1. I think Indie authors may get advantage of mutual help rather than unknown reviewer, critique or blogger and it may be a great promotional tool to interview, to have guest posts or to review each other. Adding books to Goodreads shelf and review or discussion may be a free promo tool for Indies. I think Indie authors must be in regular touch with each other through e-mail or social media. What do you think?

I agree although I realise that review swapping is generally frowned upon. I read indie authors whose work appeals to me, the same as I would from traditionally published authors, but I realise that indie authors need my reviews more, so if I write a review, it’s usually for an indie book rather than for a traditionally published book. As such, I’m not a huge believer in reviews as they’re always one person’s opinion, but at the same time, it’s the name of the game, and I know many readers swear by them.


  1. I never used any paid service for cover design, formatting, editing, marketing or even web designing. What about you? 

I designed my own cover for my English-language debut, and I have got compliments for it, which is a relief as I did it to save money. Going forward, I’ll probably use pre-made book covers as they are reasonably priced and there are many beautiful covers out there. I use professional editors and proof-readers as they can make a huge difference to how the text flows; I know I like to ramble on and overwrite. I have some experience in HTML and web design from before, so I look after my own website, and I use Reedsy’s free service for book formatting.


  1. Pamela! Do you think that readers prefer traditionally published books over self-published? What may be negative or harmful for the image of an Indie author?

It depends on the reader, I guess. Most readers probably don’t mind either way as long as they enjoy the story and it’s well-written with minimum grammar errors and typos – this is where the editing and proof-reading comes in. The problem is that it’s harder for readers to find indie authors as we can’t afford big billboard ads for our new books and don’t get the same visibility as traditionally published writers. I do think that the market is changing though, and more people are starting to read indies. I have come across some pretty awful indie books where the writing has been atrocious and the cover etc. has not been professional. It’s expensive to do it properly, but I want to do this for a living one day, so I am prepared to put my money into it and put out the best product I can.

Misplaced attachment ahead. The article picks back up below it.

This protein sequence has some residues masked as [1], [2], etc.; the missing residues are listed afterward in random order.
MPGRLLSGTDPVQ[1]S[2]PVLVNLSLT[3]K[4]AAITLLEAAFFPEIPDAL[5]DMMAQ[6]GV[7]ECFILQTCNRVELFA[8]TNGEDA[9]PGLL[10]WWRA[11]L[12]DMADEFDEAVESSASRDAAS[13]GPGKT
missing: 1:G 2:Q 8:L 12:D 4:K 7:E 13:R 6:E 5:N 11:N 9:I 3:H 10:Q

• I have got some good friends on Goodreads and I love to get in touch with them frequently. I learned a lot from them. What would you like to share about your experiences with fellow authors?

I have very little! Where I live, there’s no writers’ groups that I’m aware of, so I’m pretty much on my own. Then again, I like to go my own way and make my own decisions, so I like it this way. There are some very helpful groups on Facebook and Goodreads that I follow, and that’s enough support for me at the moment.


  • How you get your books reviewed? 

I ask very kindly. Most people just don’t bother writing reviews, and I get that. Because my book is exclusive to Amazon at the moment, I have access to some free days, and I try to push the book as much as I can on those free days to get people to download it and read it, in the hope that this will result in some reviews. I find that people are more likely to read books from indie authors if the book is cheap or free because of the reduced risk.


8) How can readers discover more about you and your works?

On my website,,

on Twitter using @pamelaharju

on Facebook at http://www.facebook/pamelaharju.


I’m always delighted to hear from my readers!